CRA Motoring News – South Africa
Who has the right of way? MasterDrive gives pointers on how to stay on the right side of the road and the right side of the law.
The smart South African motorist, who has to contend with everything from stray pedestrians and animals to overly exuberant taxi drivers, are usually well-versed with defensive driving techniques.
We all know we should give way to emergency vehicles such as fire trucks, police cars and ambulances — but that is certainly not the case for every set of flashing lights which suddenly appear up close, and far too personal, in your rear-view mirror.
WHO HAS THE RIGHT OF WAY?
Tow trucks — which, when moving, are notoriously hell-bent on reaching accident scenes — are one example of flashing lights you are not obliged to give way to.
But what about private security company vehicles?
LOCKDOWN CRIME SHOWS STEADY INCREASE
MasterDrive — which not only specialises in various categories of driver training, but which has also lately, among other initiatives, invested in training emergency medical drivers for the Nelson Mandela Children’s Hospital — said it’s now more important than ever to know exactly who has right of way.
“While there was a considerable drop in crime levels with the start of Level 5 lockdown, since Level 4 crime has steadily increased. In the first week of Level 4, vehicle theft more than doubled,” noted MasterDrive.
“The National Prosecuting Authority (NPA) recently told Parliament that poverty-related crimes, such as theft, robbery and housebreaking, can be expected to rise,” continued the driving specialist.
WHAT DOES THE LAW SAY?
MasterDrive said while drivers should expect a greater police presence to handle this, South Africans are also reliant on another sector to provide assistance in the form of private security companies.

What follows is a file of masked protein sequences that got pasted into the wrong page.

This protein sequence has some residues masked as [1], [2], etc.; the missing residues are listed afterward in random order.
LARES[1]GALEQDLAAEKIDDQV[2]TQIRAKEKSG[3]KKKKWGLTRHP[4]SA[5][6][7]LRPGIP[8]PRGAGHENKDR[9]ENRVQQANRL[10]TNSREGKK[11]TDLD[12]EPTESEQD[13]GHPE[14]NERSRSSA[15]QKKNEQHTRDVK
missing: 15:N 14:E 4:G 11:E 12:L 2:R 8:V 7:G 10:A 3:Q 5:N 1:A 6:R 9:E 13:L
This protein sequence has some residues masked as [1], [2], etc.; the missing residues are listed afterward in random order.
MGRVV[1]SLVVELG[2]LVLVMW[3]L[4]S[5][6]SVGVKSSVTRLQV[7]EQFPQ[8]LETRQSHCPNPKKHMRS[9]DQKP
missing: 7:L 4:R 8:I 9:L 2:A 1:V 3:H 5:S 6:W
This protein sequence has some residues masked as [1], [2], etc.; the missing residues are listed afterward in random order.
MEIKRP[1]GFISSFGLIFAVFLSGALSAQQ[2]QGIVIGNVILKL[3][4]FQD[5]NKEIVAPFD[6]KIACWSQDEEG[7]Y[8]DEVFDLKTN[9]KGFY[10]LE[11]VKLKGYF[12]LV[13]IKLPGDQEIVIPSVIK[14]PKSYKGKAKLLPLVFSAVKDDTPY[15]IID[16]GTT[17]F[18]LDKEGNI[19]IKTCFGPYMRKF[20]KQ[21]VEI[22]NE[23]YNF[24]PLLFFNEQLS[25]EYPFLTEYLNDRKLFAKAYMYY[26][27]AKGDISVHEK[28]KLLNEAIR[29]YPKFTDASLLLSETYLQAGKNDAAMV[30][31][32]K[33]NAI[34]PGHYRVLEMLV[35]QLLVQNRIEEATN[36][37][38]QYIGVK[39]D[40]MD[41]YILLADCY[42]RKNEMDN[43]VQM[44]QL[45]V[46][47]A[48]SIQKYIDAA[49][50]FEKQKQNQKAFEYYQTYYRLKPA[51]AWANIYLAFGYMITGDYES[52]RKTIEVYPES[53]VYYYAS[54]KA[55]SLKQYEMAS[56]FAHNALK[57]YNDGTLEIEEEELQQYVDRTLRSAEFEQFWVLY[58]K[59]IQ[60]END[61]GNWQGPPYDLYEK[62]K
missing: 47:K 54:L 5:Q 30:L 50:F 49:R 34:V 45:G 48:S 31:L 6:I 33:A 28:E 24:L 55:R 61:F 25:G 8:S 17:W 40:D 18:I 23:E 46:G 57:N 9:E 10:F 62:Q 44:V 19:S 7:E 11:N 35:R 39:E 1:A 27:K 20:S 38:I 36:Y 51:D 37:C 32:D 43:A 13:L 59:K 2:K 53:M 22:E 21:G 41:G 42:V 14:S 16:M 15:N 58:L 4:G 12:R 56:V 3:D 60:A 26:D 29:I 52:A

MasterDrive managing director Eugene Herbert pointed out that: “Drivers may at times be left wondering how to share the roads with private security company drivers, especially if they are driving recklessly. According to the law, only emergency services can drive with red or blue lights and not follow road rules when the circumstances necessitate it.”
“If a private security company driver breaks a law, places someone in danger or causes a crash, they can be held liable for it in the same way that any other driver would,” continued Herbert.
ARE YOU OBLIGED TO GIVE WAY?
He revealed that while these companies do not enjoy the same liberties that emergency services do, many private security companies, however, do work closely with the police in providing assistance to people in need and catching criminals.
What should one do when there is a private security car behind them clearly responding to an emergency?
“You could refuse to move out of the way as they do not have any special privileges,” explained Herbert, adding that MasterDrive however recommends that your decision on how to react should be based on a number of factors.
FACTORS TO CONSIDER
“The first is that they are likely responding to an emergency and someone may desperately be in need of assistance.
“Refusing to move out of the way adds crucial minutes onto their response time and could even be the difference between life and death. In this scenario, while you’re not obligated to do so, giving them space rather than hindering their response can be the right thing to do.”
Herbert said the second was that not all drivers from private security providers may have been trained.
“Consequently, some drivers are not trained to drive through traffic in an emergency. You can refuse to move out of the way, but in that case, you are endangering yourself,” he noted.
“Rather make way for the vehicle and contact the security company afterwards to inform them of their driver’s behaviour. Ultimately, deciding how to interact with private security drivers should be guided by prioritising safety for all,” advised Herbert.
ADVANCED SKILLS SET
He said fleet managers within private security companies need to ensure that their drivers are behaving safely and responsibly on the road as well.
“Driving around traffic at higher speeds and under the pressure that drivers will be facing in the coming months, requires an advanced skill set. Ensuring drivers can handle the pressure without endangering themselves or anyone else is top priority,” concluded Herbert.
Article Credit To The South African.